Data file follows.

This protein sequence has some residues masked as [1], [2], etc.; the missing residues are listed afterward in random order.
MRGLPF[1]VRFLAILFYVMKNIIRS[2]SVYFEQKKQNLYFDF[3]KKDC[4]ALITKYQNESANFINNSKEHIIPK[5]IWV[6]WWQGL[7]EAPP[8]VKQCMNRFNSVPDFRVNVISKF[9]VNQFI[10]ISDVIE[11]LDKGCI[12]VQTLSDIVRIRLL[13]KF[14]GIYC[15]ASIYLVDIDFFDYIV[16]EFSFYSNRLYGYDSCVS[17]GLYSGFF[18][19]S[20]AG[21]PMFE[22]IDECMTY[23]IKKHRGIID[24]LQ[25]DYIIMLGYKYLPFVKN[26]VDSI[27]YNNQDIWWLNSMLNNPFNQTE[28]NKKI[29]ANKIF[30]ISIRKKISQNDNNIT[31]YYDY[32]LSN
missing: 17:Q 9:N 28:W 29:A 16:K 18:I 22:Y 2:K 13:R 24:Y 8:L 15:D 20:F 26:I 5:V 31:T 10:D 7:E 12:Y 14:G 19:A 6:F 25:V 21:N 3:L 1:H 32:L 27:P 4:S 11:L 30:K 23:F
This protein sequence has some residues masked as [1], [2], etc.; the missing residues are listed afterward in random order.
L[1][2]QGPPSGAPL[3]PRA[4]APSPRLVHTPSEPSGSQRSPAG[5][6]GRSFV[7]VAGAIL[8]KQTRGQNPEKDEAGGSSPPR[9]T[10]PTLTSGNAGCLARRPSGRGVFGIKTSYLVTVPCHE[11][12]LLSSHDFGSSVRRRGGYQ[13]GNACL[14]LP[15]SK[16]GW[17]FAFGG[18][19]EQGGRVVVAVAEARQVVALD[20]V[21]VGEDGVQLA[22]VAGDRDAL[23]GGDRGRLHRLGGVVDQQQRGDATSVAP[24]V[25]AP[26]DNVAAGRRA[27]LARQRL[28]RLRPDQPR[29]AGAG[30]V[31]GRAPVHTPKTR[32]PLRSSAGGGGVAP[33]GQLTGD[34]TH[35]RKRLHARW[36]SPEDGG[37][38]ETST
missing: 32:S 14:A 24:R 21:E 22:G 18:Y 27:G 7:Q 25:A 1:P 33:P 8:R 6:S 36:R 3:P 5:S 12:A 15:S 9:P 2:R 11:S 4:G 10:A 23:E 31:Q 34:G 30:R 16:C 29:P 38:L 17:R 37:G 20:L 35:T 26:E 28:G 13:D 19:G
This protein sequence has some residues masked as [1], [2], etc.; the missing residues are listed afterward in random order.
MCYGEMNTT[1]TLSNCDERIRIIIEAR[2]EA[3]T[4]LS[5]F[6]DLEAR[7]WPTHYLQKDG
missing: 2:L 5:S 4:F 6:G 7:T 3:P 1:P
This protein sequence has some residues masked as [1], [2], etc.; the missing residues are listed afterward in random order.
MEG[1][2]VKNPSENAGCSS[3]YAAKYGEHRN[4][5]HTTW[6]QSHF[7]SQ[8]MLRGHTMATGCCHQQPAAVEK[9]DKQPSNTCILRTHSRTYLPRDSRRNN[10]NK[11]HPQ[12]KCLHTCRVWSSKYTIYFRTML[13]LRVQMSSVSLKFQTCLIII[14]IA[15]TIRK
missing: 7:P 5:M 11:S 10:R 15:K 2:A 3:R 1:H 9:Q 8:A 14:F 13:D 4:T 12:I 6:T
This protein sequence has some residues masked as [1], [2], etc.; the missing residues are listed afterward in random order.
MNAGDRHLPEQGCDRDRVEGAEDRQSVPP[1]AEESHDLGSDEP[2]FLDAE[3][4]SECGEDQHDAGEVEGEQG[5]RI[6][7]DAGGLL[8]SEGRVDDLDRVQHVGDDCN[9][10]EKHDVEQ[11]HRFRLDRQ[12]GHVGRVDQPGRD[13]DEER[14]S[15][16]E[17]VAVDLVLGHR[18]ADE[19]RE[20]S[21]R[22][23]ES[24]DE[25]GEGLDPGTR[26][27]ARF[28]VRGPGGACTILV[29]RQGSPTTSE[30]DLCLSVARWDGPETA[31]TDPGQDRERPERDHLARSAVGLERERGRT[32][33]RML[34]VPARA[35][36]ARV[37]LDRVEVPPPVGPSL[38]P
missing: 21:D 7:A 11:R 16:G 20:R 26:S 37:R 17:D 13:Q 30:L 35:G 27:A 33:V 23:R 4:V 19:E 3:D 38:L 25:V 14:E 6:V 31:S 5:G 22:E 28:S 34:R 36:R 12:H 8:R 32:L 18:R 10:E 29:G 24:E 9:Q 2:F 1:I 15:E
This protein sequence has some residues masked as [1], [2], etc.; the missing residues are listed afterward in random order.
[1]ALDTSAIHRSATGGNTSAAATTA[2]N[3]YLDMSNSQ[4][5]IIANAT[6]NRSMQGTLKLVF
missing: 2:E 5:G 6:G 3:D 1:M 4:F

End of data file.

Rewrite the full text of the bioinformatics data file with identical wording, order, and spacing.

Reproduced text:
This protein sequence has some residues masked as [1], [2], etc.; the missing residues are listed afterward in random order.
MRGLPF[1]VRFLAILFYVMKNIIRS[2]SVYFEQKKQNLYFDF[3]KKDC[4]ALITKYQNESANFINNSKEHIIPK[5]IWV[6]WWQGL[7]EAPP[8]VKQCMNRFNSVPDFRVNVISKF[9]VNQFI[10]ISDVIE[11]LDKGCI[12]VQTLSDIVRIRLL[13]KF[14]GIYC[15]ASIYLVDIDFFDYIV[16]EFSFYSNRLYGYDSCVS[17]GLYSGFF[18][19]S[20]AG[21]PMFE[22]IDECMTY[23]IKKHRGIID[24]LQ[25]DYIIMLGYKYLPFVKN[26]VDSI[27]YNNQDIWWLNSMLNNPFNQTE[28]NKKI[29]ANKIF[30]ISIRKKISQNDNNIT[31]YYDY[32]LSN
missing: 17:Q 9:N 28:W 29:A 16:K 18:I 22:Y 2:K 13:R 24:Y 8:L 15:D 20:F 26:I 5:V 31:T 10:D 7:E 12:Y 14:G 19:A 6:F 25:V 21:N 3:L 1:H 32:L 27:P 4:S 11:L 30:K 23:F
This protein sequence has some residues masked as [1], [2], etc.; the missing residues are listed afterward in random order.
L[1][2]QGPPSGAPL[3]PRA[4]APSPRLVHTPSEPSGSQRSPAG[5][6]GRSFV[7]VAGAIL[8]KQTRGQNPEKDEAGGSSPPR[9]T[10]PTLTSGNAGCLARRPSGRGVFGIKTSYLVTVPCHE[11][12]LLSSHDFGSSVRRRGGYQ[13]GNACL[14]LP[15]SK[16]GW[17]FAFGG[18][19]EQGGRVVVAVAEARQVVALD[20]V[21]VGEDGVQLA[22]VAGDRDAL[23]GGDRGRLHRLGGVVDQQQRGDATSVAP[24]V[25]AP[26]DNVAAGRRA[27]LARQRL[28]RLRPDQPR[29]AGAG[30]V[31]GRAPVHTPKTR[32]PLRSSAGGGGVAP[33]GQLTGD[34]TH[35]RKRLHARW[36]SPEDGG[37][38]ETST
missing: 32:S 14:A 24:R 21:E 22:G 18:Y 27:G 7:Q 25:A 1:P 33:P 8:R 6:S 36:R 3:P 5:S 12:A 15:S 9:P 2:R 11:S 4:G 10:A 23:E 31:Q 34:G 30:R 16:C 29:P 38:L 17:R 37:G 20:L 35:T 26:E 28:G 13:D 19:G
This protein sequence has some residues masked as [1], [2], etc.; the missing residues are listed afterward in random order.
MCYGEMNTT[1]TLSNCDERIRIIIEAR[2]EA[3]T[4]LS[5]F[6]DLEAR[7]WPTHYLQKDG
missing: 2:L 5:S 4:F 6:G 7:T 3:P 1:P
This protein sequence has some residues masked as [1], [2], etc.; the missing residues are listed afterward in random order.
MEG[1][2]VKNPSENAGCSS[3]YAAKYGEHRN[4][5]HTTW[6]QSHF[7]SQ[8]MLRGHTMATGCCHQQPAAVEK[9]DKQPSNTCILRTHSRTYLPRDSRRNN[10]NK[11]HPQ[12]KCLHTCRVWSSKYTIYFRTML[13]LRVQMSSVSLKFQTCLIII[14]IA[15]TIRK
missing: 7:P 5:M 11:S 10:R 15:K 2:A 3:R 1:H 9:Q 8:A 14:F 13:D 4:T 12:I 6:T
This protein sequence has some residues masked as [1], [2], etc.; the missing residues are listed afterward in random order.
MNAGDRHLPEQGCDRDRVEGAEDRQSVPP[1]AEESHDLGSDEP[2]FLDAE[3][4]SECGEDQHDAGEVEGEQG[5]RI[6][7]DAGGLL[8]SEGRVDDLDRVQHVGDDCN[9][10]EKHDVEQ[11]HRFRLDRQ[12]GHVGRVDQPGRD[13]DEER[14]S[15][16]E[17]VAVDLVLGHR[18]ADE[19]RE[20]S[21]R[22][23]ES[24]DE[25]GEGLDPGTR[26][27]ARF[28]VRGPGGACTILV[29]RQGSPTTSE[30]DLCLSVARWDGPETA[31]TDPGQDRERPERDHLARSAVGLERERGRT[32][33]RML[34]VPARA[35][36]ARV[37]LDRVEVPPPVGPSL[38]P
missing: 21:D 7:A 11:R 16:G 20:R 26:S 37:R 17:D 13:Q 30:L 35:G 27:A 33:V 23:R 4:V 19:E 3:D 38:L 25:V 14:E 6:V 31:S 5:G 22:E 28:S 34:R 36:R 12:H 8:R 32:L 18:R 10:E 29:G 24:E 9:Q 2:F 1:I 15:E
This protein sequence has some residues masked as [1], [2], etc.; the missing residues are listed afterward in random order.
[1]ALDTSAIHRSATGGNTSAAATTA[2]N[3]YLDMSNSQ[4][5]IIANAT[6]NRSMQGTLKLVF
missing: 2:E 5:G 6:G 3:D 1:M 4:F